Greenland is geographically part of North America. Politically it belongs to the Kingdom of Denmark with its own local government.

A few years later, Patricia went on a trip to Greenland. In addition to the glaciers and icebergs, she also visited a small Inuit fishing village called Paamiut on Greenland’s southwest coast. While strolling through the remote town, one sees seal meat and sealskins drying on racks under the brightly colored buildings. 1,600 inhabitants live here, in one of the most isolated places on the planet. The Dutch arrived in 1742 in Paamiut, and the community established an economy for furs, whale products, and soapstone carvings. “Prominent in the village is a cemetery with small white crosses marking the frequently short lives of fishermen and their families,” says Patricia. In earlier days, Paamiut was isolated entirely from the rest of the world during the winter months when no ship made it through the ice. Today that has changed, and the sea remains ice-free.

See Also

A pristine freshwater lake lies beneath 2.5 miles of Arctic ice. Scientists estimate it formed around 15 million years ago. A “terra incognita” – unexplored by humankind.

Through the melting ice, ocean water warms and sea-levels rise which will change our world’s coastlines.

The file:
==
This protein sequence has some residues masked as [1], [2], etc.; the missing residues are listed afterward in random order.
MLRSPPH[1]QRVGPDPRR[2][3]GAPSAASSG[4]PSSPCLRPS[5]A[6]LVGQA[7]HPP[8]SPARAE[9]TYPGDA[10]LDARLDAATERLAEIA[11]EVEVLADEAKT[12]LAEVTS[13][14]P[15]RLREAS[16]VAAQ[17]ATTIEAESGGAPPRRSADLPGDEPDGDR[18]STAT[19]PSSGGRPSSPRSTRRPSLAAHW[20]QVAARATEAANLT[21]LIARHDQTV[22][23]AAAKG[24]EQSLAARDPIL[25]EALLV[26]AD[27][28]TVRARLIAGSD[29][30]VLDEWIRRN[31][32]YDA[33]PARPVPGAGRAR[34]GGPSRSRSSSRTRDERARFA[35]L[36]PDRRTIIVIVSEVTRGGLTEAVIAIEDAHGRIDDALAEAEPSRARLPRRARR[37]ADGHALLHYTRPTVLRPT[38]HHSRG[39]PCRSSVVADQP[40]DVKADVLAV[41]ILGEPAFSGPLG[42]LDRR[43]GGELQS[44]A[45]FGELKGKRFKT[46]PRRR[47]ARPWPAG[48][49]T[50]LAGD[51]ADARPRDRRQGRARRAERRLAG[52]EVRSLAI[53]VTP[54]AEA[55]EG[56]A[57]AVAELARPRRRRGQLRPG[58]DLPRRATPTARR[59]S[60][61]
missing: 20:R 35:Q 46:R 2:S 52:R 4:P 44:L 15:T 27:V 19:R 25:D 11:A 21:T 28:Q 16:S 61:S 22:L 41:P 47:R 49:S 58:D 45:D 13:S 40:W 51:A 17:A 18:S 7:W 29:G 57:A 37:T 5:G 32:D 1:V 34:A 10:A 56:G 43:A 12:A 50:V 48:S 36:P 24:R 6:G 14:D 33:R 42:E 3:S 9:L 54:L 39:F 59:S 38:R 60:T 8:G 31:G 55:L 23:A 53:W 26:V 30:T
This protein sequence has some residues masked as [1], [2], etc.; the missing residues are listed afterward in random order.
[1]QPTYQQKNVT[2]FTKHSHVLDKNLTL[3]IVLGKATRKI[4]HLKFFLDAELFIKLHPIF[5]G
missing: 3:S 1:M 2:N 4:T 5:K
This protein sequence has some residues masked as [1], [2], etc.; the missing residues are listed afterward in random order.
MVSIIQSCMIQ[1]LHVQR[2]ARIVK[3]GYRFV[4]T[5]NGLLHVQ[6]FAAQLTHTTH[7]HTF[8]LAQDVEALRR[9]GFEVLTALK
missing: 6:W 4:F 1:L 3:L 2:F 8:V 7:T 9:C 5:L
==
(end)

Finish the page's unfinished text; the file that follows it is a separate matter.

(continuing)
“Politicians in Greenland see benefits in global warming and talk of the minerals, oil, and gas that are becoming accessible as the glaciers melt”

Politicians in Greenland says Patricia, see benefits in global warming and talk of the minerals, oil, and gas that are becoming accessible as the glaciers melt, and they look forward to foreign investments that will bring greater independence from Denmark.”It is different for the residents of the Inuit villages as life is becoming more difficult. Their subsistence is becoming marginal as fishing and hunting patterns have been disrupted, and farther north, the winter ice is no longer considered safe. Just as a visitor, one sees the scarcity of wildlife, and it won’t be long before the Inuit people are no longer able to survive in their traditional ways. I sadly foresee them joining in what will be a global warming migration to cities and other regions.”

Patricia, who exhibited her body of work under the name “I Love you don’t leave me,” drew inspiration from the love poem “He Whispers” by Russian writer Anna Akhmatova. “It could describe our dysfunctional relationship to our planet: “either be mine alone or I will kill you. We have always taken what we wanted from the earth as we marched forward into the twenty-first century. At first, we didn’t know what we were doing; we thought our planet’s riches were endless and its survival forever. Now we know we’re a mere interruption in the history of our world. We know we have broken its balance. The climate we’ve adjusted to over 10,000 years is getting warmer each decade.”